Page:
fbpx

Adventurous Travelers Living in Peru: Ainur Kamenova

0

Ainur Kamenova decided to follow her heart’s calling and move to Peru. Finding her way here has not been an easy journey, but according to Kamenova, being able to call Peru her home is one of the most rewarding aspects of her life.

While studying at the university, she gets the call to come to Peru

Ainur Kamenova was born in Kokshetau, Kazakhstan. After graduation, she entered the Kazakh Humanitarian Law University with a degree in International Law.

“I graduated from high school, got a bachelor’s degree, but I couldn’t find a job. SoI decided to go back to school, choosing to pursue my masters degree in Intellectual Property at Seoul National University. After two years of living in Seoul, I firmly decided that I needed a new challenge. And so I made the choice to move to Latin America,” recalls Ainur.

Why choose Latin America?

“When I was in Korea, 80% of my friends were Hispanic. And I became deeply involved in their culture, history, and language. Simply put, I became obsessed with Latin America.”

Photo: nur.kz

What would inspire somebody to move from Khazakistan to Peru?

Although the roots are, as usual, from childhood: the influence of soap operas, “cha-cha-cha” dances, the rumba in which the music was engaging. I became good friends with a Colombian family in Seoul. Aside from being great companions, I liked their food and accents – the pronunciation of the Spanish language varies in Latin American countries.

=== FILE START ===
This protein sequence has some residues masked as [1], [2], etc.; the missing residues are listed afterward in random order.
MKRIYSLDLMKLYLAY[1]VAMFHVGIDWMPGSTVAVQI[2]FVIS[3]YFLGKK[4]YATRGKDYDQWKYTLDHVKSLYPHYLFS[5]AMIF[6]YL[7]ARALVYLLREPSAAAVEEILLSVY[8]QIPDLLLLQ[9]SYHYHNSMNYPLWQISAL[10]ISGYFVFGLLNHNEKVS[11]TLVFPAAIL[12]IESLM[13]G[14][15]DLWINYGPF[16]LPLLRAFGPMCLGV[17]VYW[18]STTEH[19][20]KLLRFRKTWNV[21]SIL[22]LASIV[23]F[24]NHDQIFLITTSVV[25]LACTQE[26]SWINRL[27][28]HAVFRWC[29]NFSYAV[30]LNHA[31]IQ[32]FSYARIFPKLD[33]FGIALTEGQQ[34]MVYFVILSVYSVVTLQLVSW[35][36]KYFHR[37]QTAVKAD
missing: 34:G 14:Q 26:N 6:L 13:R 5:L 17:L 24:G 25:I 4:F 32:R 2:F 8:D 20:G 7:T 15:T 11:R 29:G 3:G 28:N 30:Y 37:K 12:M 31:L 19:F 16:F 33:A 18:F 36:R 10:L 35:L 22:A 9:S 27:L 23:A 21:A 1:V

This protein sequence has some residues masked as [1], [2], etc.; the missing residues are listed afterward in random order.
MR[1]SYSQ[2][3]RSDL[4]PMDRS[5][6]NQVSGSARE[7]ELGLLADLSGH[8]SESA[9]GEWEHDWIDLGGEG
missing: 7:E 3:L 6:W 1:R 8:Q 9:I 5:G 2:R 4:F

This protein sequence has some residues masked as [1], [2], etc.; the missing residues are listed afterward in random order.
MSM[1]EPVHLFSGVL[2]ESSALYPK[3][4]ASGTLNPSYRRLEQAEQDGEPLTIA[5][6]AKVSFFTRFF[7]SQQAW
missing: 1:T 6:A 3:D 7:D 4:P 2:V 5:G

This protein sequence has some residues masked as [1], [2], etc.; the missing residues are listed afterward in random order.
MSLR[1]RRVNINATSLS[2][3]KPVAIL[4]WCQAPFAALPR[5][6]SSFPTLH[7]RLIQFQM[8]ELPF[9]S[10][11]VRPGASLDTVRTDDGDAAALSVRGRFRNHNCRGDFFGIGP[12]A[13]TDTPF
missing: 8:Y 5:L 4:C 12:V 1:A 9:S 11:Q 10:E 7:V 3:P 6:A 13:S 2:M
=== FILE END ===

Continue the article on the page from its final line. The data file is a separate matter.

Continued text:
My parents’ concerns also played a role. They demanded that: “ You will go only to the country where you have friends and acquaintances.” Thankfully, my closest friend, roommate, and classmate while in Korea was a Peruvian. 

In Lima, Kazakhstan starting working as an English teacher at a children’s language school. According to her, another job without knowledge of the language in Peru would have been difficult to find.

Photo: nur.kz

Cultural differences in a new country

“Upon arrival, my Spanish was basic. I lived in my friend’s house with her family. In general, adapting to the new country was easy. Peruvians are friendly. I have never seen a single scandal. Even in poor areas, people are smiling and very polite. I think we should adopt our attitude towards life from them, ”

At the same time, Ainur notes that Peru has a high crime rate.

“The crime rate is high due to the presence of thieves: you can not shine the phone and shake bills on the street and in buses. But the thieves are very friendly, as paradoxical as it may sound. They do not aim to kill someone or hurt, they just need your money and mobile.”Although if you show aggression, they can shoot. But, as a rule, no one ever resists.

Photo: nur.kz

I’ve loved Peru, except for the time that I got robbed

It was late in the evening with friends down the street, and here a guy came up to us with open arms and said: “Amigos!” (translated from Spanish as “friends”).

I immediately saw through him and managed to dodge, and my friend left without a penny in his pocket.

Ainur Kamenova says that the poverty level in Peru is higher than in Kazakhstan since about half of the population is below the poverty line.

Photo: nur.kz

A version of this article previously appeared on Nur.kz

Comments

comments

Ainur Kamenova grew up in Kazakhstan, studied in South Korea, and lives in Peru.